The Knowledge Editor is a tool that aids the designer(s) of an exhibition in creating and managing an exhibition’s underlying 'knowledge' data in terms of thematic descriptions and associating exhibition items with several digital representations. In a more technical sense the editor is used for creating the ontology that describes a particular exhibition and that gets interpreted by the Storyliner. The Knowledge Editor supports the workflow of the exhibition creators and makes it possible to design a Scalex driven exhibition without having know how about knowledge representation and the underlying technology. But the Knowledge Editor is neither another tool for content creation or content manipulation nor another project management tool. The Scalex system and the Knowledge Editor in particular, rely on ready made digital content which is produced using existing content authoring tools (e.g. HTML editors, Macromedia Flash or Director, SMIL editors, …). The Knowledge Editor consists of the modules Resource Manager, Exhibition Designer, Profile Editor and a Notes Tool.
The SCALEX Storyliner transforms the multidimensional knowledge map into a set of storylines adapted to different user models. The storyliner organises the results of user input or tracked user behaviour for the subsequent phases of a visit, and is thus a prerequisite for the synchronisation of the entire digital exhibition. The output of the storyliner is a collection of editable linear traversals of the exhibition material, which correspond to the different rooms of an exhibition. The storyliner will have a similar functionality as a level editor for computer games, and enables the planning of interactive behaviour for different virtual exhibition objects. This document can be edited without consequences for the underlying knowledge database, and can also be modified by changes in the metadata. The algorithm for this transformation is a crucial delivery of the entire project. The output of the storyliner is a collection of editable linear traversals of the exhibition material, which correspond to the different rooms of an exhibition. The storyliner will have a similar functionality as a level editor for computer games, and enables the planning of interactive behaviour for different virtual exhibition objects. The output of the storyliner is formally a set of XML-documents and functionally a set of storyboards describing different possible exhibition stories. This document can be edited without consequences for the underlying knowledge database, and can also be modified by changes in the metadata. The algorithm for this transformation is a crucial delivery of the entire project.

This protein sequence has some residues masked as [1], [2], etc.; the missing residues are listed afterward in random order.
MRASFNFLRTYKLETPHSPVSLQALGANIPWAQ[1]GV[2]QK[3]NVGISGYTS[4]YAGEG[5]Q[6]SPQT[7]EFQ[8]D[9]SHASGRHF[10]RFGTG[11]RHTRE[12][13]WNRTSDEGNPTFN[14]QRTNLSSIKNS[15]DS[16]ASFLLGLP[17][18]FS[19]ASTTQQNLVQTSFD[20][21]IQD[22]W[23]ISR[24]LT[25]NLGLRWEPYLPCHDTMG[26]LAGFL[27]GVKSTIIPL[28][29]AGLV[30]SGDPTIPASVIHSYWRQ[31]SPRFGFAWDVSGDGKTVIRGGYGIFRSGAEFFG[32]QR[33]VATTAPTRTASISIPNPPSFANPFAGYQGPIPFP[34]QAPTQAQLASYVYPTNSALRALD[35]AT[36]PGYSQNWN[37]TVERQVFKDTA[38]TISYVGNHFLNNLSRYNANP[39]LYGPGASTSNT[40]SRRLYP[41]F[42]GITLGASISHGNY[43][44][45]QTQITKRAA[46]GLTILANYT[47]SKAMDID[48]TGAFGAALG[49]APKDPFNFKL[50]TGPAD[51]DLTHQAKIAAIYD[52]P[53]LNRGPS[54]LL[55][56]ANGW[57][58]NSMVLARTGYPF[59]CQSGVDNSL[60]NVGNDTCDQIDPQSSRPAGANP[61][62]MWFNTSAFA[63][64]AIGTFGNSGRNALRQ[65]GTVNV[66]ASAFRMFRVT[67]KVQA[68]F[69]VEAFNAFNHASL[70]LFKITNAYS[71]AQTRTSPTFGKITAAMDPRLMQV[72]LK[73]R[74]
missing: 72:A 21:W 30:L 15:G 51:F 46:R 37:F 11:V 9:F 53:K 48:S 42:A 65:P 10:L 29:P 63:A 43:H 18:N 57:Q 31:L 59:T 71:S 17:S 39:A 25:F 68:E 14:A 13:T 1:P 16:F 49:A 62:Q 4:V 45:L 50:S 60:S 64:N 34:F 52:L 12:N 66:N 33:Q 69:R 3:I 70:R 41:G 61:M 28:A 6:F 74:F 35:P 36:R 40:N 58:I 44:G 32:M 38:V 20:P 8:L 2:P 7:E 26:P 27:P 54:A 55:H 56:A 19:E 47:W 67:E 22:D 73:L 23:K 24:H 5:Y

The SCALEX Profiler is a tool, which more or less is invisible to the exhibition visitor. For the first Model Exhibition the profile consisted of a language selector and four continuous parameters. Sliders are used for setting those profile values. In addition to that, the visitor is able to decide which of the four parameters are more or less important to him. In the profile selection dialog used during the second model exhibition, icons symbolize the different profiles and the user chooses his profile by selecting one of it. For the presentation of the final adaptive exhibition, Profiler and Storyliner work closely together.
The Exhibition Player adapts the presentation of a digital exhibition to the particular needs and knowledge of individual visitors and to the exhibition space. It relies on a converter for the transformation of all required files and documents into the format compatible *with user devices. The architecture will be scalable, starting with the presentation on one or two monitors/video projectors and allowing the addition of further display devices and media types. The SCALEX architecture can be applied to portable and static devices, such as PDAs and Webpads used as controllers of large screen displays.
SCALEX will be developed in 'real-world' scenarios:
1. the presentation of digital media and information as a supplement to an 'analogue' presentation of bjects in a static museum exhibition
2. a purely virtual exhibition
3. a school version of a virtual exhibition
Model exhibitions for these three different use cases were developed with museums.
The converter uses XSLT for the conversion of XML documents and is able to convert and/or compress binary data with standard technologies. The converter generates a linking structure and the interactive capabilities of the target data. It can also be used for the direct publication of the exhibition via the web.
The player will rely on standard Internet and open source technology, based on an application server and a streaming media server customised to the needs of exhibitions. The player contains a synchroniser that synchronises the reaction of exhibits to user interventions, and a profiler that tracks user behaviour for displaying personalised content and giving a feedback to the knowledge editor and storyliner.
Different media are integrated as MIME-types depending on the display properties and the processing power of clients and server. These exhibitions will be developed in collaboration with institutions renowned for the employment of digital media in the context of exhibitions. SCALEX will be marketed as a combination of server modules and consulting/exhibition preparation services by the industrial partners of the consortium.